The sweet smell of pierogies frying in butter, mingled with the spicy fragrance of sausages and the tangy aroma of sauerkraut brought back old memories for some and a new hunger for others who packed the Winona Polish Museum last Sunday. Ornately costumed dancers, enormous Polish sheepdogs, traditional musicians, craft vendors, food stands selling every apple product imaginable, and hundreds of people descended on the museum for its 28th annual Smaczne Jablka (smahtch-NEE jun-BUL-kah) Festival. Literally translated as "tasty apple," Smaczne Jablka is a traditional harvest festival in Poland. Winona Poles celebrated their history, and people of all backgrounds got a chance to explore the museum's impressive collections for free.
Winona International Dancers performed traditional Polish dances at the Polish Museum's 28th annual Smaczne Jablka ("Tasty Apple") Festival last Sunday.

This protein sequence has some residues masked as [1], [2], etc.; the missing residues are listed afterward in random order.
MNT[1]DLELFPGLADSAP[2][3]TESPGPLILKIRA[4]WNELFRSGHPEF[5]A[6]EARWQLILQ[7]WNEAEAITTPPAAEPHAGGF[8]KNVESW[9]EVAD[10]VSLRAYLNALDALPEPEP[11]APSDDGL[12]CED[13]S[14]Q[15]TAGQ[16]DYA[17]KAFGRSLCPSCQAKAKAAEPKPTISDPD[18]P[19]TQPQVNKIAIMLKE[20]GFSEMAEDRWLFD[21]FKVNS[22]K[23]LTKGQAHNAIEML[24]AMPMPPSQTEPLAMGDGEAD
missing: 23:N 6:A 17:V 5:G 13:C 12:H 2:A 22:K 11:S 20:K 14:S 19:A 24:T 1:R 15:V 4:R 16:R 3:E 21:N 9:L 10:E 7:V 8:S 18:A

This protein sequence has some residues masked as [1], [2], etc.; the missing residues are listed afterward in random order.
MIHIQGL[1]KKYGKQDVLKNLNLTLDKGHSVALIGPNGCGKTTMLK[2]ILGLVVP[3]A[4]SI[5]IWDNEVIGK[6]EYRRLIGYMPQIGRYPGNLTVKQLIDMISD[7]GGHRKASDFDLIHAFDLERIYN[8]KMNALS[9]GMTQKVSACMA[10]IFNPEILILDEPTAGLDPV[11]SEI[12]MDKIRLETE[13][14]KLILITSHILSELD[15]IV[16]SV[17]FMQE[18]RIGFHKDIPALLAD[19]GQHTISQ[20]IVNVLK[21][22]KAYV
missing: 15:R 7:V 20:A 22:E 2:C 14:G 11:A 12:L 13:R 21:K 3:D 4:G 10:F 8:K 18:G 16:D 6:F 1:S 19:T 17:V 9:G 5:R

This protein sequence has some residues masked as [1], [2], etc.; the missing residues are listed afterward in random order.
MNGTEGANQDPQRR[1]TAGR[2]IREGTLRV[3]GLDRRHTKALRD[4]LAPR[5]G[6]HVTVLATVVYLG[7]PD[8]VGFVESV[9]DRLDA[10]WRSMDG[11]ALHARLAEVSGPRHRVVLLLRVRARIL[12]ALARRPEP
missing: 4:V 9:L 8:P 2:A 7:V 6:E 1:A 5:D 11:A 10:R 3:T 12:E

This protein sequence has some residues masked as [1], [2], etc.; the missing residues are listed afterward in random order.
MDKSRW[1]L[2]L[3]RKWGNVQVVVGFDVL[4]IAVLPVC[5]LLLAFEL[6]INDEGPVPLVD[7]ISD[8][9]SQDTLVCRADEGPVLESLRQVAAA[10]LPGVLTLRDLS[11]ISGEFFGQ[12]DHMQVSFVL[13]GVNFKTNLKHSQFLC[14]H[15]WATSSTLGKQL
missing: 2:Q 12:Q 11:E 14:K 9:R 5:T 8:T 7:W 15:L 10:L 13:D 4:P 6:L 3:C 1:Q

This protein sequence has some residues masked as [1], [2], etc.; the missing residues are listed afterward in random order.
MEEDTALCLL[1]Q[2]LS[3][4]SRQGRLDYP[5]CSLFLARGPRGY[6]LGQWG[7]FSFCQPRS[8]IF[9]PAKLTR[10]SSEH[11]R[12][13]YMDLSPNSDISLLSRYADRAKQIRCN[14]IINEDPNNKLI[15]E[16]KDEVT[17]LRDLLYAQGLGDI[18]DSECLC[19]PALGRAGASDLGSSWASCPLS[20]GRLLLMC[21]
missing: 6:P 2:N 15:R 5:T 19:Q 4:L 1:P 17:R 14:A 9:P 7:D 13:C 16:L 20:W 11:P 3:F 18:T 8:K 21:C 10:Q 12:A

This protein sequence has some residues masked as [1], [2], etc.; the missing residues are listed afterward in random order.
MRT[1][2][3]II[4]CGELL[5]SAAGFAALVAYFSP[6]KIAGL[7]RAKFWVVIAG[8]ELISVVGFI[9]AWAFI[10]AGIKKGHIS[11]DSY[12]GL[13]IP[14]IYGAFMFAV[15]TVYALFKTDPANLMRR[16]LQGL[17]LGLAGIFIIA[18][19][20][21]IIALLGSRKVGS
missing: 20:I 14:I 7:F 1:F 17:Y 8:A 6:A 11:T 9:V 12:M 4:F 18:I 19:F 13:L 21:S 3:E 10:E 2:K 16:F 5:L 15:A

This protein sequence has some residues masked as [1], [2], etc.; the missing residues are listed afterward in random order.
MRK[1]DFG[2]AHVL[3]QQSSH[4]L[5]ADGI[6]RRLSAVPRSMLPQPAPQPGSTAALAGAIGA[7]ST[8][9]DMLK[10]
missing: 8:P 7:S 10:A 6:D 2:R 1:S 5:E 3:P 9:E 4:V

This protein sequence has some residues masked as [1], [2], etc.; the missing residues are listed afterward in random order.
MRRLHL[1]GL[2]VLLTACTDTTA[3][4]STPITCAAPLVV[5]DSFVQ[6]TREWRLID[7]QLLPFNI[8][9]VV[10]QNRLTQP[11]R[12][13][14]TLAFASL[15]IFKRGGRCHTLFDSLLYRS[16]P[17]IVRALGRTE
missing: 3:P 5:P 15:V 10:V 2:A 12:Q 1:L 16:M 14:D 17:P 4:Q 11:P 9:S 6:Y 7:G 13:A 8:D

While they waited in line for pierogies, young Winonans Avery Prodzinski and Amelia Nichols practiced counting in Polish and gushed about a month-long trip to Bytow, Poland, they went on as part of a museum exchange program. "I loved it," said Prodzinski, who was brightly decked out in traditional Polish garb for the event. "To actually live with a Bytow family and see their daily lives, that was really valuable."
Saint Teresa's graduate Sheila Daley has fried pierogies at the festival for years, and on Sunday she was selling them as fast as she could make them.
"It creates cultural awareness for the second, third, and fourth generations, people that are now starting to lose that heritage," Winonan Tim Breza said of the event. "That is one of the key things, is to have young people interested in their heritage before they are 50 or 60 years old, because, by then, they may not be able to ask their family about that history."